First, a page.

“Case law establishes that the bulk of these payments — principally those for CalPERS and CalSTRS (California State Teachers Retirement System) pension programs — are enforceable contractually by retirement systems and their members,” the analyst said.
In addition, the trustees who serve on the boards of state and local public pension systems have limited room to manipulate contribution rates. They have a legal “fiduciary” obligation to protect retiree benefits. (See Calpensions 27 Mar 09 “Local pension funds: The layoff scenario”)
The irony, if that’s the right word, is that the pension trustees rely on actuarial forecasts of pension needs several decades into the future. Contributions must be increased if there is a projected shortfall or “unfunded accrued actuarial liability.“
But the actuarial forecasts based on projections of retirement dates, payrolls, investment earnings, inflation and other hard-to-know factors are far from an exact science. (See Calpensions 19 Apr 09 “Actuaries see pension future — or not”)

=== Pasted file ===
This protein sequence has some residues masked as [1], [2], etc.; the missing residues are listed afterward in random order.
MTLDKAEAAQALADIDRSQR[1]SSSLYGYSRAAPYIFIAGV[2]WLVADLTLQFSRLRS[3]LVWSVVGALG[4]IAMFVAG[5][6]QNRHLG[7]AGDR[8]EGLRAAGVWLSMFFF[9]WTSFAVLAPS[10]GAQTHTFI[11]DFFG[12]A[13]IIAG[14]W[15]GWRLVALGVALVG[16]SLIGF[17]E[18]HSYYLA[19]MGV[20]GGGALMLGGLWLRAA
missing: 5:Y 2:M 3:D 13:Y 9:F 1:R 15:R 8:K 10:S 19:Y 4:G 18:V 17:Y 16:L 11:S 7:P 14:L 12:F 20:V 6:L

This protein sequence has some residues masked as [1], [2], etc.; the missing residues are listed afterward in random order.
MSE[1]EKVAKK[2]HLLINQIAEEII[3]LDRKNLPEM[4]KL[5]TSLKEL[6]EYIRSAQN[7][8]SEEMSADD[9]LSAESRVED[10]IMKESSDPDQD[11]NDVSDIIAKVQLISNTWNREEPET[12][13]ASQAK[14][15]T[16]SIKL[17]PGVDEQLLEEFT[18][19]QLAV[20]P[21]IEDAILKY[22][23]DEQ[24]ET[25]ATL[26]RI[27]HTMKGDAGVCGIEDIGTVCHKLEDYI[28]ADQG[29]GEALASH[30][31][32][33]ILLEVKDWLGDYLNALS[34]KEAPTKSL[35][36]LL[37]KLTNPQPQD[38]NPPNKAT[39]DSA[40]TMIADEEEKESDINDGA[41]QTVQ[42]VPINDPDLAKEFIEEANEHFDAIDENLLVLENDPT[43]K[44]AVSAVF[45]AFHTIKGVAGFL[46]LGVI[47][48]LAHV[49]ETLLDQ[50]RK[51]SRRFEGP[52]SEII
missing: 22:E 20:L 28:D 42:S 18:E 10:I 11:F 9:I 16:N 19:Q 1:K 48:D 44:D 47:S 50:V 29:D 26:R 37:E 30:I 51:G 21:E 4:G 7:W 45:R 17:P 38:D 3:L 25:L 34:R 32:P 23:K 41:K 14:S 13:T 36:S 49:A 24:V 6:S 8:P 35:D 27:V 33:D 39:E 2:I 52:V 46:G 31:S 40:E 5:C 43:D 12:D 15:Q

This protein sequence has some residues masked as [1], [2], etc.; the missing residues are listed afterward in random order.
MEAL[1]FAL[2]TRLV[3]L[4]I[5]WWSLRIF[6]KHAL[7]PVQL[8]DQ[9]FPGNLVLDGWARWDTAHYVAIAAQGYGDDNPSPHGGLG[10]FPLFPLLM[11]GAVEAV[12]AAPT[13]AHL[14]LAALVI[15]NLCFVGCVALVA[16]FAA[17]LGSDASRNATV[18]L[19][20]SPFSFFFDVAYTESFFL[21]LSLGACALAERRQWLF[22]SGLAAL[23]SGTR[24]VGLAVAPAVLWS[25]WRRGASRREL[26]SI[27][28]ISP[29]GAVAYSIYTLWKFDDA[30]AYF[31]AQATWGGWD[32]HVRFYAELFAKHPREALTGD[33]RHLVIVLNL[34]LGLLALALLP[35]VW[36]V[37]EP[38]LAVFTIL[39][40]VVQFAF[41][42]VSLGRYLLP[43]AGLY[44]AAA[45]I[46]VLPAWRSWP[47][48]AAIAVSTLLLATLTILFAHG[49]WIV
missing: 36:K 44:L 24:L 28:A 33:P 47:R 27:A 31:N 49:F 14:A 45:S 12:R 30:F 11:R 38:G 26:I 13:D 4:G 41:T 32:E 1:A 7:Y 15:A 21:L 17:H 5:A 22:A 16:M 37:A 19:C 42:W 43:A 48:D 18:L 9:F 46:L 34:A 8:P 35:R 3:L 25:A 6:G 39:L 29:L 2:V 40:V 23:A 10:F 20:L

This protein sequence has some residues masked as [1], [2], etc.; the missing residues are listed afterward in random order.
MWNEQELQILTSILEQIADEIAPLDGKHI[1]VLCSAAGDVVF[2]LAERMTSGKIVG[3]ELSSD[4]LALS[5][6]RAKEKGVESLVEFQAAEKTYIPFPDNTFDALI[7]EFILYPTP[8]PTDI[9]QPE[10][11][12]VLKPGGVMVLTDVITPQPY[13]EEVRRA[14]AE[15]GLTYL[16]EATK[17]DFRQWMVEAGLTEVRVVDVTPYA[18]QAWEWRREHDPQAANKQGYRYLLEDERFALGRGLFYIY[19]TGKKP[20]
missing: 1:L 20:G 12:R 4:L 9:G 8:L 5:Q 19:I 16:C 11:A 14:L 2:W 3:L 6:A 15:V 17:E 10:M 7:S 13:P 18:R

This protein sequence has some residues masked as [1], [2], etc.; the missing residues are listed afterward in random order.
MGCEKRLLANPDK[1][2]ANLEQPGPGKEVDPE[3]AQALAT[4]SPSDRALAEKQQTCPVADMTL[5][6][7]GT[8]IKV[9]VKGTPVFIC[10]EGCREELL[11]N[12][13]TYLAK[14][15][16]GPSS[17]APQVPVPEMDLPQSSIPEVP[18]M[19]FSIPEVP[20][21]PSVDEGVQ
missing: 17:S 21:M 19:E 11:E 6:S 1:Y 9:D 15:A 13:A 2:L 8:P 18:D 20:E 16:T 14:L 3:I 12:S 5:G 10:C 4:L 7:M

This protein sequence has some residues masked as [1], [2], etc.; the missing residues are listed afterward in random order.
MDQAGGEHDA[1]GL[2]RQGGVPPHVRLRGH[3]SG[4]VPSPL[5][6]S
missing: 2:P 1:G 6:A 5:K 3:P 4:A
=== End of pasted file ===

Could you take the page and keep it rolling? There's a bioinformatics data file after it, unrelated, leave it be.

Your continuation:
A report from CalPERS actuaries last October, warning of the possible big rate increase in 2010, said the “good news” is that investments earned double-digit returns in the four years prior to the stock market downturn that began in fiscal 2007-08.
CalPERS also adopted a “smoothing” policy in 2005 that spreads market gains and losses over 15 years, instead of three years. The longer period helps reduce big swings in the contribution rate.
The report said the result was that as of June 30, 2007, about 14 percent of the CalPERS funds were in effect “set aside for a rainy day,” providing a cushion as the market downturn began.
The actuaries estimated that the contribution rate for the state, and non-teaching school employees and local government systems in CalPERS, would on average be reduced 0.1 to 0.2 percent of payroll in the next annual calculation.
But that’s how things looked in October. The new view of the CalPERS actuaries calls for an annual state contribution increase in July of $262.4 million, an amount said to be less than 0.4 percent of payroll.
“The main reason for this increase is the growth in payroll for all state plans between the June 30, 2007, valuation and the June 30, 2008, valuation,” said the report. “This growth in payroll was a combination of pay increases granted to existing employees as well as the growth in the number of active employees.”